Brian Harward staff writer
A newly created position in the district has been filled by an unfamiliar face with an unlikely background.
New Director of Communications Laura Skirde received a degree in journalism from University of Colorado at Boulder and subsequently took her first job as a broadcaster in Casper, Wyoming. After a 10 year career as a broadcaster, she took classes to become a credentialed meteorologist. Before coming to the district, Skirde was a meteorologist for eight years on Good Morning Sacramento.
“I would compare several different models, satellite and radar data, reading forecast discussions from the National Weather Service [to create the forecast]. We kind of use all of that information together to come up with the weather forecast for the day,” Skirde said.
Although Skirde has no formal training in education, she feels many of the skills she picked up in news broadcasting will translate well to her new role.
“In my career as a journalist, I had to become an instant expert on any subject,” Skirde said. “In school district life, it is a matter of whatever the issue of the day is. It might be our curriculum or a board decision; not one person has all the information. It’s up to me to be quickly updated and educated about the issue so I can communicate what’s important about it.”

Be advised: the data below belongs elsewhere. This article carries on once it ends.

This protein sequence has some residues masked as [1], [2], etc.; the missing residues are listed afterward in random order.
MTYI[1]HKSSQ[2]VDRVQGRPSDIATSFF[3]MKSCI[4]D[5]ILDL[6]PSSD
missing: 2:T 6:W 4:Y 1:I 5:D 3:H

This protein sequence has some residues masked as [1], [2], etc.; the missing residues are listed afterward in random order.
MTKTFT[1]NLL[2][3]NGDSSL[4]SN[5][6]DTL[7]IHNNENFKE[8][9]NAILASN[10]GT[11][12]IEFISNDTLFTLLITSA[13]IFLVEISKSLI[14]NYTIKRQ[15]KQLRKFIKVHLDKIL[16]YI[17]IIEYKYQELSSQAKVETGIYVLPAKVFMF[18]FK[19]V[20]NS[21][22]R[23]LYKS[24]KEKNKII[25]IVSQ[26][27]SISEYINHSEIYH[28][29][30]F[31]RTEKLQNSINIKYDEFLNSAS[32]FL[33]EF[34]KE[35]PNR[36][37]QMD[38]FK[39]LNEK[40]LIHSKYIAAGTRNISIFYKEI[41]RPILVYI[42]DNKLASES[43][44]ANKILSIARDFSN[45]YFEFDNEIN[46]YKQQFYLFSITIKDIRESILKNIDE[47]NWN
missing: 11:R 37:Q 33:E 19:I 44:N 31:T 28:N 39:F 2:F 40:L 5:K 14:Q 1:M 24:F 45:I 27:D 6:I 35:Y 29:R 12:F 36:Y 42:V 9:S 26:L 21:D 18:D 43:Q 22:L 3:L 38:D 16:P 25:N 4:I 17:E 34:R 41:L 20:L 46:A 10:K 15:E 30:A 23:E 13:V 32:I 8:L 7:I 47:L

According to Superintendent Michael Bregy, the job had nearly 40 applicants, but, as the numbers were narrowed down, Skirde distinguished herself from the pack.
“The thing that captivated us the most about Laura was her ability to be able to handle multiple things at the same time, and being able to juggle and prioritize and analyze complex issues, where she is ready to report them out,” Bregy said.
When the position was first announced at the end of the 2016-2017 school year, some people questioned the necessity of the job. But, both Bregy and Skirde insist that the position is necessary for the school population to be informed.
“Our school district, staff and teachers, we need to be informing each other of what’s going on,” Skirde said. “Our teachers shouldn’t have to look at the local paper to say, ‘Oh, this is what’s going on with my school district.’”
This sentiment was shared by Bregy, who felt that very little information was being shared from the district office itself.
“What I found is that there were a lot of things happening in the district, but the information wasn’t being shared internally,” Bregy said. “There was a massive amount of information being shared externally, but not internally.”
Bregy stands by the position, saying the communication and understanding that the position could provide may help solve some of the issues facing the district.
“Talking to people and learning about the culture and climate, communication is key to the success of any organization,” Bregy said.